You see facebook Twitter proves you can ban political advertising
Twitter CEO Jack Dorsey announced on Wednesday that the company would soon ban all political ads on the platform worldwide. This decision is in stark contrast to Facebook and its CEO Mark Zuckerberg, who has spent the past few weeks defending his decision to allow political advertising of all kinds on its platform – even those that contain falsehoods.
“While internet advertising is incredibly powerful and very effective for commercial advertisers, that power carries significant risks to politics, where it can be used to influence voices to affect the lives of millions,” Dorsey wrote in a multi-tweet- Thread that explained the decision. “Political embassy coverage should be earned, not bought.”
The new policy applies to both political candidates and advertising on political issues, but includes exceptions for things like voter registration. The company plans to release a detailed version of the policy on November 15th, which will take effect on November 22nd.
“We’re stuck between two extremes: Facebook says anything goes, and Twitter says nothing. There’s a reasonable position in the middle.”
Daniel Kreiss, UNC
Facebook, on the other hand, has tried not to be a referee in political debates by refusing to check its political ads for facts. That guideline got Zuckerberg’s enemies in Congress, who grilled him over the decision last week, and among Facebook employees, more than 250 of whom signed a letter against the guideline.
Just minutes after Dorsey’s tweets, Zuckerberg defended the company’s handling of political speeches on the conference call on Q3 earnings. Without mentioning Twitter by name, he found that rivals like Google continue to host political ads and that broadcasters are required by the FCC to broadcast them.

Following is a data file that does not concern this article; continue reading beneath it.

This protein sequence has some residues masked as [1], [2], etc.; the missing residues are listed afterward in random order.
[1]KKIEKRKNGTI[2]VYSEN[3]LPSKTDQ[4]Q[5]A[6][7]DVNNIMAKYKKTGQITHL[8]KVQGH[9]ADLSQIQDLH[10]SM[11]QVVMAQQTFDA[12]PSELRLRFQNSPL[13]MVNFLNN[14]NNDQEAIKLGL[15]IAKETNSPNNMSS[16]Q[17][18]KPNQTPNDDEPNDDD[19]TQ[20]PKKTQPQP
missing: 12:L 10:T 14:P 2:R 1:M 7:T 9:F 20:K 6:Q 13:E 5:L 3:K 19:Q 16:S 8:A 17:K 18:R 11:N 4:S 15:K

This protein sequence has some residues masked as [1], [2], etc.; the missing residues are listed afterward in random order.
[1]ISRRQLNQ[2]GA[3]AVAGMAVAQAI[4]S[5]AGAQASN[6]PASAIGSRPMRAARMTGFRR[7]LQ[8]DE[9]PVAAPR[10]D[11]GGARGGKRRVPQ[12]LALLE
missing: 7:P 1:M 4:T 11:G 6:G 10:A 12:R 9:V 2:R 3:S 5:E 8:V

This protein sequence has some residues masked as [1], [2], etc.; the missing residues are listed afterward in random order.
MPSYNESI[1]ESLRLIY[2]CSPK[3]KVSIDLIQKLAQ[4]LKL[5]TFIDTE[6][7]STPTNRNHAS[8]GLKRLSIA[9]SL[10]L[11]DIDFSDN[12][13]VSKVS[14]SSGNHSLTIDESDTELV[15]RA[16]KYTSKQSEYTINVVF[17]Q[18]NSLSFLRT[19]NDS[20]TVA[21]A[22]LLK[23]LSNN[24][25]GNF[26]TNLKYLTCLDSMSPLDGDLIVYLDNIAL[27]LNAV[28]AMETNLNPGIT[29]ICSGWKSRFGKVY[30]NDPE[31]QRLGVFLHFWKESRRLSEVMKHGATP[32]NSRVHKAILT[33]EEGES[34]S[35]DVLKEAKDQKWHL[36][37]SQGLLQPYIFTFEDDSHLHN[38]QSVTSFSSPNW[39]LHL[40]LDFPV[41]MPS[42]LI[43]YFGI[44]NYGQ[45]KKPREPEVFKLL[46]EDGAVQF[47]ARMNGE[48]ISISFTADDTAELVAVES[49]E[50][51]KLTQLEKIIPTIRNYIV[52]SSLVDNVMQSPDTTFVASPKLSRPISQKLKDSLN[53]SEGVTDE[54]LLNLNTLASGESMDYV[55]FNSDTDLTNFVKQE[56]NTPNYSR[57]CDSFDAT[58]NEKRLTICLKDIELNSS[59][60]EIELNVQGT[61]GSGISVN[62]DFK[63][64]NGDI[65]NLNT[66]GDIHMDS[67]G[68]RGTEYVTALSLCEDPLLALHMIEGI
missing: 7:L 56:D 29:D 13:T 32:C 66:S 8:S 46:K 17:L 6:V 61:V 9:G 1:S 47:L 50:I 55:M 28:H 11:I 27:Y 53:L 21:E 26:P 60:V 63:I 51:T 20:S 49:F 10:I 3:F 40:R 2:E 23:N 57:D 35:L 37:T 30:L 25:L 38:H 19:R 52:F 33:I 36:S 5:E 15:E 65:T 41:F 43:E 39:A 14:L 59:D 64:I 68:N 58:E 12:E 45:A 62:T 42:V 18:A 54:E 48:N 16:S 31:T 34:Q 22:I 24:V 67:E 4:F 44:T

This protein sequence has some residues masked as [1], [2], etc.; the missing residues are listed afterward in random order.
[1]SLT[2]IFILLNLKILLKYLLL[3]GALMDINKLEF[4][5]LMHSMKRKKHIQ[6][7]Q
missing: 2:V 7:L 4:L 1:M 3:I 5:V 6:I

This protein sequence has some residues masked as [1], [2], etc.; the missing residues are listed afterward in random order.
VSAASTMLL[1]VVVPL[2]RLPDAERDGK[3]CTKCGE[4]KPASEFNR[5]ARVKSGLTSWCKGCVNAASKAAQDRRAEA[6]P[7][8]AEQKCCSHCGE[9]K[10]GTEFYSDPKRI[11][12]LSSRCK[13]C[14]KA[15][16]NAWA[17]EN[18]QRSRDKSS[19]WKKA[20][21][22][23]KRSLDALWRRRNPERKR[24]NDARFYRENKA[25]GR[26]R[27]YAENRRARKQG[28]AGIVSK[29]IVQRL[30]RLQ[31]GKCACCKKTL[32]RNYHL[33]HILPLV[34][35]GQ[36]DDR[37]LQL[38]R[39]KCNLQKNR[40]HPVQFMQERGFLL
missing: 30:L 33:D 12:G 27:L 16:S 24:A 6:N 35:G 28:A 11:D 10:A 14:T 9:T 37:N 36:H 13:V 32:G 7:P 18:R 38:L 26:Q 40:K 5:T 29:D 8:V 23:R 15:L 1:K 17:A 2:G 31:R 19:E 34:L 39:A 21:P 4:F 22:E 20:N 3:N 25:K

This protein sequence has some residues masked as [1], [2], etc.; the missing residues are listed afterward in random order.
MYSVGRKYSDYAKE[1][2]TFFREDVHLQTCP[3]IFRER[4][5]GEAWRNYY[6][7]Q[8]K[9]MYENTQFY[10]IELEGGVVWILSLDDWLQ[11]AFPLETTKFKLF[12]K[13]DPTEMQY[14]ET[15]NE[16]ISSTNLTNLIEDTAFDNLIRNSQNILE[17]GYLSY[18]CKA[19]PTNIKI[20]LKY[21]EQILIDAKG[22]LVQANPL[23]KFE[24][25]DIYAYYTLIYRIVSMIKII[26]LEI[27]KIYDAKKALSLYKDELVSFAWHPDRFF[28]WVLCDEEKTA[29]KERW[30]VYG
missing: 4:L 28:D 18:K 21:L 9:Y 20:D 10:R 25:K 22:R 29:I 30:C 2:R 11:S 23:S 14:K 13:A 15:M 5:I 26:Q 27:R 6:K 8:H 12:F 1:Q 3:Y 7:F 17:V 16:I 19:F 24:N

“I don’t think it’s right for private companies to censor political ads or the news,” Zuckerberg said. “Would we really want to block advertisements for important political issues like climate change or empowering women?”
Zuckerberg argued that political ads are an important part of free speech – an amorphous principle in the context of a private company – especially for candidates and subjects that receive less media coverage. “People who say the answer is simple haven’t thought through all of the nuances and arguments behind.”
But Facebook’s policy of allowing lies in political ads has obvious, immediate implications. When Donald Trump’s campaign ran an ad this month that sparked a false rumor about presidential candidate Joe Biden, Facebook declined to remove the ad.
It has also not always been used consistently or with obvious limits. During a tense visit to Congress last week, US MP Alexandria Ocasio-Cortez asked Zuckerberg to define the parameters of the policy. Could she pay to advertise the wrong election date in mostly black zip codes? No, said Zuckerberg; Facebook does not tolerate voter suppression, so it would remove this content. Could she run an ad on Facebook saying Republicans support the Green New Deal? Zuckerberg stumbled. “I can’t get the answer to that out of my head,” he said. “Probably?”
If Facebook has made the subject of political advertising inevitably touchy, Twitter’s politics make the answer seem silly simple. Do you want to avoid judging political speech? Do not allow the ads.
In his tweets, Dorsey wrote that challenges to bourgeois discourse – from misinformation to manipulated videos to microtargeting – only get more complex when it comes to money. “It’s not believable for us to say, ‘We work hard to stop people from playing our systems to provide misleading information, but when someone pays us to target people and force them to display their political ad see … well … you can say whatever you want! 😉 ‘“, Dorsey tweeted in a direct burst on Facebook.